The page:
• It happened again and again: on 2 May, 5 May, 19 May, 20 May, 1 June, 3 June, 9 June… While Israel is using the annexation plan as currency for political influence with the U.S., the routine of demolition and confiscation continues as usual in the Jordan Valley, East Jerusalem and the South Hebron Hills. In June, Israel demolished 30 Palestinian homes throughout the West Bank (not counting East Jerusalem) – the same number demolished throughout the entire first five months of 2020. In May and June, we documented demolitions and confiscations of 18 homes, leaving 84 people, 43 of them minors, homeless. In East Jerusalem, the municipality demolished 17 structures in two months – 12 of them torn down by their owners after receiving a demolition order. This left 67 people, 40 of them minors, homeless. The wave of demolitions and confiscations that swept through these areas did not make headlines. One article on the demolitions was published in Haaretz
  • This month, we told the story of one Gazan factory – the Sharaf Gas-Pipe and Metalworks Factory. We joined its owner and interviewed two of the employees waiting for a phone call to summon them back to work, their monthly wage a distant memory. The Sharaf Factory is one of many Palestinian businesses that have collapsed due to Israel’s blockade of the Gaza Strip. This policy has robbed many Palestinians of their livelihood, driving them to full dependence on humanitarian aid organizations.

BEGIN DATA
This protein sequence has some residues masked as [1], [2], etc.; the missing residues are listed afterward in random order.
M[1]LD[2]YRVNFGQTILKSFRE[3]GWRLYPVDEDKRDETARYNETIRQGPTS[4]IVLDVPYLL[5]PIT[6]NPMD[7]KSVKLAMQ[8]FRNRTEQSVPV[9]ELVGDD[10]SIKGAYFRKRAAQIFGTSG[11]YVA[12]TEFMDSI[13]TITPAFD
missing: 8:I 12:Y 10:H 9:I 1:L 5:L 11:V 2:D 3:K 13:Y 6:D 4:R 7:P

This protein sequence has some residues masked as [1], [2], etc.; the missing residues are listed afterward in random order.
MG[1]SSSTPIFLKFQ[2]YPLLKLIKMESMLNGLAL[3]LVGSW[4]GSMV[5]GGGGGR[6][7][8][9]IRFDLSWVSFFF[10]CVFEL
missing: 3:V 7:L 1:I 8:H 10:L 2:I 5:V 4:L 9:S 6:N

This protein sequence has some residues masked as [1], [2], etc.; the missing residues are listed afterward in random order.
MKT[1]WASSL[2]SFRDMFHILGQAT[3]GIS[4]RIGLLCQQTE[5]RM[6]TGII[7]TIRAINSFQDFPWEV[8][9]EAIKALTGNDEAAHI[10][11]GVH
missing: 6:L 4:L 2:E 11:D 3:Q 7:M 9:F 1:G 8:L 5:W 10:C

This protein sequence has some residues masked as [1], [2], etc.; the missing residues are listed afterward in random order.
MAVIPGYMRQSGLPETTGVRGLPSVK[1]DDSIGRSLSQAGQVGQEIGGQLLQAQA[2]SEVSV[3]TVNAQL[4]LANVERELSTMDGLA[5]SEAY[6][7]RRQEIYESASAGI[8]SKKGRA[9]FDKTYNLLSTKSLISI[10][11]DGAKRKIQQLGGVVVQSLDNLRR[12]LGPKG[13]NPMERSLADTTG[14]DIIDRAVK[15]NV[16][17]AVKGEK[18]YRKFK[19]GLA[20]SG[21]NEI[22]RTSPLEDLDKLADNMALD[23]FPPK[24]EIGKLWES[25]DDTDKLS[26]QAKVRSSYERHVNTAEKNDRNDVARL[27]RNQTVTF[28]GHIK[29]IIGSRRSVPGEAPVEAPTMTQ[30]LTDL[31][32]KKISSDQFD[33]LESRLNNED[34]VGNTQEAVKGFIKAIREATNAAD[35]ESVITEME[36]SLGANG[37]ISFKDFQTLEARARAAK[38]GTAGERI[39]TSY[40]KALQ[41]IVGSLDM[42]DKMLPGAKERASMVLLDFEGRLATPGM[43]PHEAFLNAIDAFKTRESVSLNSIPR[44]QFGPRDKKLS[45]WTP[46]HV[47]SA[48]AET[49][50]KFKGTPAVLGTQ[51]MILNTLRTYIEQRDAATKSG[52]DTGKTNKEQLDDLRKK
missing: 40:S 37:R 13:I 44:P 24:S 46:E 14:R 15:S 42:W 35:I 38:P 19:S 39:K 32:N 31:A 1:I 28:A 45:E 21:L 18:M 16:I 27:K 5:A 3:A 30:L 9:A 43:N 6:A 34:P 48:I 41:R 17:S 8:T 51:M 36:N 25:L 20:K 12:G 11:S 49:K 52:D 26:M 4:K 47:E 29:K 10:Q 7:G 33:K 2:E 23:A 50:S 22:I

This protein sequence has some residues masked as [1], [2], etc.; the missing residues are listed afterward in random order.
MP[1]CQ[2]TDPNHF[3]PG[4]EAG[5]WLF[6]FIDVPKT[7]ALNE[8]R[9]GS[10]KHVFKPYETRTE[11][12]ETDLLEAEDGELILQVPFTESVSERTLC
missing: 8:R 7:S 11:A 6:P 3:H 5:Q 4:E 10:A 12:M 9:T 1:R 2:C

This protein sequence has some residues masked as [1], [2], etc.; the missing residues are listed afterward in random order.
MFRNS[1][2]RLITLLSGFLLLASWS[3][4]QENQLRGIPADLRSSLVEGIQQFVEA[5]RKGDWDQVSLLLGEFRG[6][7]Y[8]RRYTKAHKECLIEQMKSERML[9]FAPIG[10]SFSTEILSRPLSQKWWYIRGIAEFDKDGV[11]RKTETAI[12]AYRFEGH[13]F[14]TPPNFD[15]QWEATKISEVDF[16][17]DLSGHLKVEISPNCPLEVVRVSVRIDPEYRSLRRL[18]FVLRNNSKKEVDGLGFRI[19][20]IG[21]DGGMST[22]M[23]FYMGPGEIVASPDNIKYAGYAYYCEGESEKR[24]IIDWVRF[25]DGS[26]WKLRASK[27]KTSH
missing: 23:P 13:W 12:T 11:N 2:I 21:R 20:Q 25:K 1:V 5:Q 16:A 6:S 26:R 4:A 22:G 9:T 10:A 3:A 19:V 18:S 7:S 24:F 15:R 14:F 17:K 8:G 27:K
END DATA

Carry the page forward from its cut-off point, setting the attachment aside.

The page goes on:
• On May 2020, together with 14 other human rights organizations we expressed our solidarity with our colleague from Amnesty International, Laith Abu Zeyad. We jointly demanded that Israel lift the movement restrictions barring him from leaving the Occupied Territories. Israel is preventing Abu Zeyad from entering the country so as to make an example of him. This is indicative of Israel’s increased persecution of human rights organizations, which includes blacklisting and censorship. Imposing draconian restrictions and denying millions of Palestinians freedom of movement have been inherent to Israel’s occupation policy for 53 years. The harassment of Laith Abu Zeyad is an integral part of this story.